One Basis for TOSCA

One Basis for TOSCA
by Richard Martin Oxman and The Collective

Special note: Definitive documentation for any statement herein will gladly be provided upon request. I’ve plagiarized much that’s authoritative here. People in “The Collective” cannot be named in public, but that information can be shared in person.

You’ll never hear it in schools or from the mainstream media, but the Founding Fathers hated democracy. Thomas Jefferson was a partial exception, but only partial. For the most part they recoiled in horror at the thought of democracy. This has zero to do with Left or Right on the political spectrum. Or my opinion. It is an indisputable fact.

[What's an example of something that's indisputable, Richard? Oh, like General Electric is in it for profit. Or as in the Pentagon is inextricably bound up with our economy as things stand.]

The principles of the Founding Fathers were rather nicely expressed by John Jay, the head of the Constitutional Convention and the first Chief Justice of the Supreme Court. His favorite maxim was, “The people who own the country ought to govern it” — that’s the principle on which the United States was founded.

The major framer of the Constitution, James Madison, emphasized very clearly in the debates at the Constitutional Convention in 1787 that the whole system must be designed, as he put it, “to protect the minority of the opulent from the majority” — that’s the primary purpose of the government, he said.

Now, Madison had kind of a theory behind that, which was that the “minority of the opulent” would be elevated Enlightenment gentlemen, who would act like some kind of ancient Roman republicans of his imagination — benevolent philosophers who would use their opulence to benefit everybody in the country. But he himself quickly recognized that that was a serious delusion, and within about ten years he was bitterly denouncing what he called the “daring depravity of the times” as the “minority of the opulent” were using their power to smash everyone else in the face.

In fact, still in the eighteenth century, Madison made some insightful comments about the interactions between state power and private power. He said, we’ve designed a system in which the “stock jobbers” (what we would today call investors) are simply using state power for their own ends — we thought we were going to create a system which would protect everyone from the tyranny of the majority, but instead what we’ve got is gangsters in control using state power for their own benefit.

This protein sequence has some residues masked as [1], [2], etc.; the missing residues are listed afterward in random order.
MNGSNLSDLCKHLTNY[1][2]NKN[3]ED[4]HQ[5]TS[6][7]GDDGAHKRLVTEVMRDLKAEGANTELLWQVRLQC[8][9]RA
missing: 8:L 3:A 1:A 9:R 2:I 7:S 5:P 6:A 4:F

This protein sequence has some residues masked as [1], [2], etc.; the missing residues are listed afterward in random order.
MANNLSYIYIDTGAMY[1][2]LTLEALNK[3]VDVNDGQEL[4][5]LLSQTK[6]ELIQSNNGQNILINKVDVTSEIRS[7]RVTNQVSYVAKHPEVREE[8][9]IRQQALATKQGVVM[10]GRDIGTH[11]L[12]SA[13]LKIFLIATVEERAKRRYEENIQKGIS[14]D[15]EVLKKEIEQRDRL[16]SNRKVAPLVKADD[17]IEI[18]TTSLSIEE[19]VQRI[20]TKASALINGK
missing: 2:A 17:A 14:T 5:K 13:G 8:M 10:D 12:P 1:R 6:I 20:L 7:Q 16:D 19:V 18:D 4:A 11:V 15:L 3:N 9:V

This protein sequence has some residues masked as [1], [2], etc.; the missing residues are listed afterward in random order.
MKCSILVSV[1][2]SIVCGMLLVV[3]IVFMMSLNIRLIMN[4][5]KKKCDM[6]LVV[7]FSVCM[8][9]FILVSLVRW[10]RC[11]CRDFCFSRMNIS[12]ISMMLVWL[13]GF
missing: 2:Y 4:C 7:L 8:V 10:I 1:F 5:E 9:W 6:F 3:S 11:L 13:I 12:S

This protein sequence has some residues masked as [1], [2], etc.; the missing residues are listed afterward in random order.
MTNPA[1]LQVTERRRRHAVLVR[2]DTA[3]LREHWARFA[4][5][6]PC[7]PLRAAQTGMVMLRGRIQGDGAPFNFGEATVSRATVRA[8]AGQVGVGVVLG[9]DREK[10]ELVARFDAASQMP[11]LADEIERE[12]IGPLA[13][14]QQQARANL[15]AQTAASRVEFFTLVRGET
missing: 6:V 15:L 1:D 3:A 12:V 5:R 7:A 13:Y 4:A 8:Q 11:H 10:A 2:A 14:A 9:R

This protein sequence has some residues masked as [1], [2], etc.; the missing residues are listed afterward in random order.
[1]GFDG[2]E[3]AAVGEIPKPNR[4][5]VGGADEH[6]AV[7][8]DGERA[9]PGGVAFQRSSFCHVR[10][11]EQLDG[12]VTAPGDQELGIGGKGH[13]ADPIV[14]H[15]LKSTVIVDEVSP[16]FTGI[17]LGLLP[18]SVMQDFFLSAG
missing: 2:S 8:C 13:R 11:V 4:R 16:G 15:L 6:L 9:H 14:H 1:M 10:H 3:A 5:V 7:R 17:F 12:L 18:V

Well, that’s the way the system was originally designed in the United States — and over the next two centuries, that basic design hasn’t changed a lot. The “minority of the opulent,” who share a very definite class interest, still have control of the government institutions, both the parliament and the Executive, while the general population remains highly dispersed, separated*, and as Madison also recommended, fragmented so that people will not be able to unite together to identify and press their interests. And the principle that “The people who own the country ought to govern it” continues to be the dominant feature of American politics.

*Our increasing atomization — to the point where most people think you’re from another planet if you suggest moving in solidarity — absolutely delights the opulent creators of high tech gadgetry (along with the politicians).

Alright, it’s not a very big secret who owns the country: you look at the “Fortune 500″ every year and you figure out pretty well who owns the country. The country is basically owned by a network of conglomerates that control production and investment and banking and so on, and are tightly inter-linked and very highly concentrated — they own the country. And the principle of American democracy is that they also ought to govern it. And to a very large extent — much too much of an extent — they do.

Now whenever you have a concentration of power like that, you can be certain that the people who have the power are going to try to maximize it — and they’re going to maximize it at the expense of others, both in their own country and abroad.

Well, they may have gotten away with it (for understandable reasons) for the last two centuries plus. BUT… the status quo is no longer sustainable. Literally.

Even if we put aside local and international violence for the moment (Which I really do NOT want to do!), and take a look at environmental issues exclusively… it’s obvious that our system of operating is going to… self-destruct. Maximizing short-term profit and encouraging personal aggrandizement in lieu of some sort of communal consciousness which is concerned with long-term effects WILL NOT WORK ANY LONGER. Not that it ever did, but now the sky is truly falling.

I’m absolutely not attached to TOSCA (, but I don’t see anything else on the horizon which has the potential to provide the kind of 9/11-level-shock to the System that’s needed. We desperately need to be working on institutional changes immediately, not band-aid reforms.

And that’s why I want you to get on board with TOSCA ASAP.

Richard can be reached at This is what people are assassinated for — suggesting that institutional changes are necessary — but there is no alternative.